In the operation of the continuous coating machine 10, the particulate material 74 is introduced into the upper end 26 of the drum through the inlet chute 72. As the drum 20 rotates, the material 74 flows by gravity longitudinally through the drum for coating by the solutions sprayed from the nozzles 48 and powder dispensed from the pumps 62. The materials 74 may be coated with one or more solutions from the sequential nozzles 48. The powder absorbs the sprayed solution and thus hastens the build up of coating layers on the particulate material and facilitates drying of the liquid solution. Preferably, a negative pressure is maintained in the drum 20 during the coating process. However, there may be processes with no air flow, such as with a solid, non-perforated drum. The door 78 on the discharge chute 76 and the main door 29 of the machine 10 provide a seal at the outlet end 28 of the drum 20, while the incoming particulate material substantially seals the inlet end 26 of the drum 20. If desired, a pivotal flap door similar to the door 78 may be provided on the inlet chute 72 so as to enhance the seal at the inlet end 26 of the drum 20.
The drum is rotated at approximately 8-35 rpm, depending on the desired flow rate of the particulate material. As the drum 20 rotates, the flightings 32 carry the particulate material upwardly from approximately 6 o'clock position to a 9 o'clock position, as illustrated in FIG. 2. At approximately the 9 o'clock position, the material falls off of the flightings 32 so as to form a curtain 86 of material spaced apart from the sidewall 30 of the drum 20. The nozzles 48 and pumps 62 are directed toward the curtain of material 86. Air, preferably heated, from the inlet plenum 82 is drawn through the curtain 86 of material and the space 88 between the curtain and the sidewall 30 of the drum 20 and exhausted through the perforated sidewall of the drum via the outlet plenum 84. The air substantially instantaneously dries the coating solution onto the particulate material. As the material 74 progresses along the length of the drum 20, the material is coated with successive layers of solution and powder so as to increase in size and weight. As the material reaches the outlet end 28 of the drum 20, the material 74 accumulates in the discharge chute 76 until a sufficient quantity of material pivots the door 78 to the open position for discharge of the coated material. The material 74 is preferably in the drum 20 for 1.5 to 10 minutes during the coating process, though more or less time may be necessary for certain coating processes.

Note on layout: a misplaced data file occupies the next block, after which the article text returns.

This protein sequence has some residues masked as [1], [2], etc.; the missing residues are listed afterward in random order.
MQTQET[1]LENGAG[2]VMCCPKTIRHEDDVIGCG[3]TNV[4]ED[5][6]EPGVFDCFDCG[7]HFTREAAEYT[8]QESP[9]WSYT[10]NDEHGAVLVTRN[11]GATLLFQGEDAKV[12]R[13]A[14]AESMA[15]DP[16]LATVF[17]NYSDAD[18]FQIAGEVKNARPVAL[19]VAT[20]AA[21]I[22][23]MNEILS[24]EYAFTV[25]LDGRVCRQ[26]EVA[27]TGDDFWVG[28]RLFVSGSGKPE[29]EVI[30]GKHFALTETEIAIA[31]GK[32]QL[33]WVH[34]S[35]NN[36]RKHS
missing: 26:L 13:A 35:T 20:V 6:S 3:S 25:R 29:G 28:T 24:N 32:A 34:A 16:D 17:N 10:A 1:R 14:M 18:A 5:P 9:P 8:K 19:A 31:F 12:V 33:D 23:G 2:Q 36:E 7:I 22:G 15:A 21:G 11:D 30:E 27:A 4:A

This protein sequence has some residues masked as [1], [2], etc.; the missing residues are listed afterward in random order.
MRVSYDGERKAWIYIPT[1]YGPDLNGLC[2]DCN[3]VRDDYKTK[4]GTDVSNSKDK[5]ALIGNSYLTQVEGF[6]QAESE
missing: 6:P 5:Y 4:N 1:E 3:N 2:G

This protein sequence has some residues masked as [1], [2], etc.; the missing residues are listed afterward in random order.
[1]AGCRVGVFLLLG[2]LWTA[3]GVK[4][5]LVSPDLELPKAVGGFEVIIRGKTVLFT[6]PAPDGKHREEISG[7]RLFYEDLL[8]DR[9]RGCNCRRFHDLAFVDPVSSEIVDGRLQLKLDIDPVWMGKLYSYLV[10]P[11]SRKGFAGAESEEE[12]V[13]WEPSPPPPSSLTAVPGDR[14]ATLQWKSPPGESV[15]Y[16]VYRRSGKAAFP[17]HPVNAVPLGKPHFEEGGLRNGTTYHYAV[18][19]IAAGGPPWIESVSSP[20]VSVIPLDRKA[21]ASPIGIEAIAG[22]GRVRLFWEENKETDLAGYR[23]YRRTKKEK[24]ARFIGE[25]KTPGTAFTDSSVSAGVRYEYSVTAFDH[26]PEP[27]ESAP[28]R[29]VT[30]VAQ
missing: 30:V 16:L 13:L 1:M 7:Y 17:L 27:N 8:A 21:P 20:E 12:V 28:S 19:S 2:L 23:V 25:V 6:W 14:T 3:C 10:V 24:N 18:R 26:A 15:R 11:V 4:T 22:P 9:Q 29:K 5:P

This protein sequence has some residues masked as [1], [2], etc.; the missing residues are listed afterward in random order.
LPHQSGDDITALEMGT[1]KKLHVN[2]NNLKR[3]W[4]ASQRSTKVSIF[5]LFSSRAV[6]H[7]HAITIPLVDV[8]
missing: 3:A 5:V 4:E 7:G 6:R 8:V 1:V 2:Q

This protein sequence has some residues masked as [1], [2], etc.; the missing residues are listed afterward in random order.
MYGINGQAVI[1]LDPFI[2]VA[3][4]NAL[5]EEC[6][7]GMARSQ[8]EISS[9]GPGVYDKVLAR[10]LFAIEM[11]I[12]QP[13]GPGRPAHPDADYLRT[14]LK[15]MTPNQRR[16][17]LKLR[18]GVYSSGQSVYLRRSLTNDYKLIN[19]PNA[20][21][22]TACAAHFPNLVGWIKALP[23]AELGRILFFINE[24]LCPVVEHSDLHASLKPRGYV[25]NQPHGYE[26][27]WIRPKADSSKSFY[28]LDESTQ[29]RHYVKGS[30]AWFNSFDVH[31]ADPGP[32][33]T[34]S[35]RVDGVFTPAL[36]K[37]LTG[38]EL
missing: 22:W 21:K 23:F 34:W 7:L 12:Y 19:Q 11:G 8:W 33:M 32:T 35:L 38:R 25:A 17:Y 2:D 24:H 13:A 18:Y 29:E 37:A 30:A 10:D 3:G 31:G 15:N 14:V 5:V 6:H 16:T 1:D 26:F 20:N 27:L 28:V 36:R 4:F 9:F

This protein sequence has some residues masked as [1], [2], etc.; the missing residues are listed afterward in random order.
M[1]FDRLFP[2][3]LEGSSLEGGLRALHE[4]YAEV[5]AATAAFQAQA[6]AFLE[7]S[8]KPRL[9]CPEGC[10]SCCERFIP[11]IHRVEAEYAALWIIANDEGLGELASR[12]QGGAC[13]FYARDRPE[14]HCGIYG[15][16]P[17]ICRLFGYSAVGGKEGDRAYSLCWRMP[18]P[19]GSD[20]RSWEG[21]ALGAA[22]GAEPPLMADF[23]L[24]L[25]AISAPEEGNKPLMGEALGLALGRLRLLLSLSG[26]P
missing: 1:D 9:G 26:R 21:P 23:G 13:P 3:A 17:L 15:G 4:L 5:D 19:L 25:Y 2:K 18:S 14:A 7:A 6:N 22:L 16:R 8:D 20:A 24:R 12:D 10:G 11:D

Preferably, a computer or micro-processor is employed for controlling the operation of the machine 10. For example, the computer may be utilized for controlling the electrical power to the apparatus, the tilting angle and rotation of the drum 20, the spraying function of the nozzles 48 and pumps 62, and the air flow and temperature in the drying system. The computer is operatively connected to the instrument panel 16, which has the appropriate electrical circuitry, control buttons and indicator lights, so that a person can start and stop the various functions of the machine 10, and monitor its operation.